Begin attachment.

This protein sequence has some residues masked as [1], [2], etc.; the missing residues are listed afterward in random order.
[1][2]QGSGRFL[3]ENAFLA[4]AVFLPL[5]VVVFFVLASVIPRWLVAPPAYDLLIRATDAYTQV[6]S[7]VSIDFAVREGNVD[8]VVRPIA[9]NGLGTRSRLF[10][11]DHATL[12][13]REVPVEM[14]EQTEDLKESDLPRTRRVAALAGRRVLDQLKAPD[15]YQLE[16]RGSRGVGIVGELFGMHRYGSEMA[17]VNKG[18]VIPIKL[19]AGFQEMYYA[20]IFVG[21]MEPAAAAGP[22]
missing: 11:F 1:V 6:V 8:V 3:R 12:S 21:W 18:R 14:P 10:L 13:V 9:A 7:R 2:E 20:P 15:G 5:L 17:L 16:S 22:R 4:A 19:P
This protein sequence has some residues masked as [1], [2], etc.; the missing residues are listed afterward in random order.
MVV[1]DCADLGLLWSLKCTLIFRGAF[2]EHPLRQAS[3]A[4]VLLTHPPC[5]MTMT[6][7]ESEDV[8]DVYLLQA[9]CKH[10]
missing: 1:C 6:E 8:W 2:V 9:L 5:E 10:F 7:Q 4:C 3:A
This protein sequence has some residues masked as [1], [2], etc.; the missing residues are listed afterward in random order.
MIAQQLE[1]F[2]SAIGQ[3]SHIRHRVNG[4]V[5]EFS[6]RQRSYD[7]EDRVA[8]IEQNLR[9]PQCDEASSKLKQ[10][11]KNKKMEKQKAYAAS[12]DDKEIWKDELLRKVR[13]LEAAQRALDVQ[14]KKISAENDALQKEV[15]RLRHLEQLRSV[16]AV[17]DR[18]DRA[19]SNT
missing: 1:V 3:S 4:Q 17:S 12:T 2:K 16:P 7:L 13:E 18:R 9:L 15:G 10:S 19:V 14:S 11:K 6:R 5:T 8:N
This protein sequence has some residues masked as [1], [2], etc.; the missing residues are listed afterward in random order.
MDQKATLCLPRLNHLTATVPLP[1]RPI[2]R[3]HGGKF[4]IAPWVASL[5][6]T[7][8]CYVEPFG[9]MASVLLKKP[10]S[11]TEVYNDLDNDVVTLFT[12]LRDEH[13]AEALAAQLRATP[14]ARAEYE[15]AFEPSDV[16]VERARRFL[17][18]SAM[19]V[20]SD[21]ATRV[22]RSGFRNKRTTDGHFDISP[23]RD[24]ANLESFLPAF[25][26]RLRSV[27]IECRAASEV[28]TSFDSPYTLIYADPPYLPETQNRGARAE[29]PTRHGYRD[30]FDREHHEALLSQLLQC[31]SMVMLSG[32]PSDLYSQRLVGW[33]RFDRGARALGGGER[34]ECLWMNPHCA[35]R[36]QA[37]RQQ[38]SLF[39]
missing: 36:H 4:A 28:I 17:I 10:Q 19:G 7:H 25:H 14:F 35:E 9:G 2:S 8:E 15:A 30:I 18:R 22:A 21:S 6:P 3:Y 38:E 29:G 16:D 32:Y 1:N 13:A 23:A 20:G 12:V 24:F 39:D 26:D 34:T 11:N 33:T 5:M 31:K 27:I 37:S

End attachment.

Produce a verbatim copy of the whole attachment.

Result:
This protein sequence has some residues masked as [1], [2], etc.; the missing residues are listed afterward in random order.
[1][2]QGSGRFL[3]ENAFLA[4]AVFLPL[5]VVVFFVLASVIPRWLVAPPAYDLLIRATDAYTQV[6]S[7]VSIDFAVREGNVD[8]VVRPIA[9]NGLGTRSRLF[10][11]DHATL[12][13]REVPVEM[14]EQTEDLKESDLPRTRRVAALAGRRVLDQLKAPD[15]YQLE[16]RGSRGVGIVGELFGMHRYGSEMA[17]VNKG[18]VIPIKL[19]AGFQEMYYA[20]IFVG[21]MEPAAAAGP[22]
missing: 11:F 1:V 6:V 8:V 3:R 12:S 21:W 18:R 14:P 10:L 13:V 9:A 7:R 2:E 20:P 15:G 5:L 17:L 16:S 22:R 4:A 19:P
This protein sequence has some residues masked as [1], [2], etc.; the missing residues are listed afterward in random order.
MVV[1]DCADLGLLWSLKCTLIFRGAF[2]EHPLRQAS[3]A[4]VLLTHPPC[5]MTMT[6][7]ESEDV[8]DVYLLQA[9]CKH[10]
missing: 1:C 6:E 8:W 2:V 9:L 5:E 10:F 7:Q 4:C 3:A
This protein sequence has some residues masked as [1], [2], etc.; the missing residues are listed afterward in random order.
MIAQQLE[1]F[2]SAIGQ[3]SHIRHRVNG[4]V[5]EFS[6]RQRSYD[7]EDRVA[8]IEQNLR[9]PQCDEASSKLKQ[10][11]KNKKMEKQKAYAAS[12]DDKEIWKDELLRKVR[13]LEAAQRALDVQ[14]KKISAENDALQKEV[15]RLRHLEQLRSV[16]AV[17]DR[18]DRA[19]SNT
missing: 1:V 3:S 4:Q 17:S 12:T 2:K 16:P 7:L 13:E 18:R 9:L 15:G 10:S 19:V 14:S 11:K 6:R 5:T 8:N
This protein sequence has some residues masked as [1], [2], etc.; the missing residues are listed afterward in random order.
MDQKATLCLPRLNHLTATVPLP[1]RPI[2]R[3]HGGKF[4]IAPWVASL[5][6]T[7][8]CYVEPFG[9]MASVLLKKP[10]S[11]TEVYNDLDNDVVTLFT[12]LRDEH[13]AEALAAQLRATP[14]ARAEYE[15]AFEPSDV[16]VERARRFL[17][18]SAM[19]V[20]SD[21]ATRV[22]RSGFRNKRTTDGHFDISP[23]RD[24]ANLESFLPAF[25][26]RLRSV[27]IECRAASEV[28]TSFDSPYTLIYADPPYLPETQNRGARAE[29]PTRHGYRD[30]FDREHHEALLSQLLQC[31]SMVMLSG[32]PSDLYSQRLVGW[33]RFDRGARALGGGER[34]ECLWMNPHCA[35]R[36]QA[37]RQQ[38]SLF[39]
missing: 36:H 4:A 28:I 17:I 10:Q 19:G 7:H 25:H 14:F 35:E 9:G 2:S 8:E 15:A 30:I 18:R 22:A 21:S 6:P 3:Y 38:E 29:G 16:D 32:Y 1:N 13:A 23:A 20:G 12:V 24:F 39:D 26:D 34:T 11:N 33:T 5:M 31:K 27:I 37:S